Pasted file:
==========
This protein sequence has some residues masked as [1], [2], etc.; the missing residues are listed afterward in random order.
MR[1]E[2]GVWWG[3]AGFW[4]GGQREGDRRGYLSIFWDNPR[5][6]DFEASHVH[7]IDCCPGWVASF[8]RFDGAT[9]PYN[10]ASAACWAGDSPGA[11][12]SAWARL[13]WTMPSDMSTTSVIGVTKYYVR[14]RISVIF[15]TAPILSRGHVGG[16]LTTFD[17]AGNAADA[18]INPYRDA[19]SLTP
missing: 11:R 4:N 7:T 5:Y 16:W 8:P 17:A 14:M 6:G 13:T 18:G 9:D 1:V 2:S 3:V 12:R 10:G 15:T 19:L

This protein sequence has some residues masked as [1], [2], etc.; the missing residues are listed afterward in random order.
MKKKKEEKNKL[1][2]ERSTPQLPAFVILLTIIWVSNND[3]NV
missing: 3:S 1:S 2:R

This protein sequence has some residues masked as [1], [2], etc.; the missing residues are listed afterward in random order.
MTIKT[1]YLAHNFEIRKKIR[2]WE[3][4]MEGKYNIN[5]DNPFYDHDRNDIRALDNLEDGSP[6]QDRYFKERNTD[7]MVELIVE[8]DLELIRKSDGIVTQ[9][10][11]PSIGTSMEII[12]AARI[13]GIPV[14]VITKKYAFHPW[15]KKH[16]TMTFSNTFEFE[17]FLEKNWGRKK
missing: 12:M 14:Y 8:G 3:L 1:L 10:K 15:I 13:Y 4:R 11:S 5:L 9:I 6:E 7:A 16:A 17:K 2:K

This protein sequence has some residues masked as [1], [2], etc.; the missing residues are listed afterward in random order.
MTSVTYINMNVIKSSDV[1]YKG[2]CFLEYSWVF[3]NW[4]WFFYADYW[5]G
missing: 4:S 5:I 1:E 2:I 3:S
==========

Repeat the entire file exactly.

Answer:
This protein sequence has some residues masked as [1], [2], etc.; the missing residues are listed afterward in random order.
MR[1]E[2]GVWWG[3]AGFW[4]GGQREGDRRGYLSIFWDNPR[5][6]DFEASHVH[7]IDCCPGWVASF[8]RFDGAT[9]PYN[10]ASAACWAGDSPGA[11][12]SAWARL[13]WTMPSDMSTTSVIGVTKYYVR[14]RISVIF[15]TAPILSRGHVGG[16]LTTFD[17]AGNAADA[18]INPYRDA[19]SLTP
missing: 11:R 4:N 7:T 5:Y 16:W 8:P 17:A 14:M 6:G 13:T 18:G 9:D 1:V 2:S 3:V 12:R 10:G 15:T 19:L

This protein sequence has some residues masked as [1], [2], etc.; the missing residues are listed afterward in random order.
MKKKKEEKNKL[1][2]ERSTPQLPAFVILLTIIWVSNND[3]NV
missing: 3:S 1:S 2:R

This protein sequence has some residues masked as [1], [2], etc.; the missing residues are listed afterward in random order.
MTIKT[1]YLAHNFEIRKKIR[2]WE[3][4]MEGKYNIN[5]DNPFYDHDRNDIRALDNLEDGSP[6]QDRYFKERNTD[7]MVELIVE[8]DLELIRKSDGIVTQ[9][10][11]PSIGTSMEII[12]AARI[13]GIPV[14]VITKKYAFHPW[15]KKH[16]TMTFSNTFEFE[17]FLEKNWGRKK
missing: 12:M 14:Y 8:G 3:L 1:L 10:K 15:I 13:Y 4:R 11:S 5:L 9:I 6:E 7:A 16:A 17:K 2:K

This protein sequence has some residues masked as [1], [2], etc.; the missing residues are listed afterward in random order.
MTSVTYINMNVIKSSDV[1]YKG[2]CFLEYSWVF[3]NW[4]WFFYADYW[5]G
missing: 4:S 5:I 1:E 2:I 3:S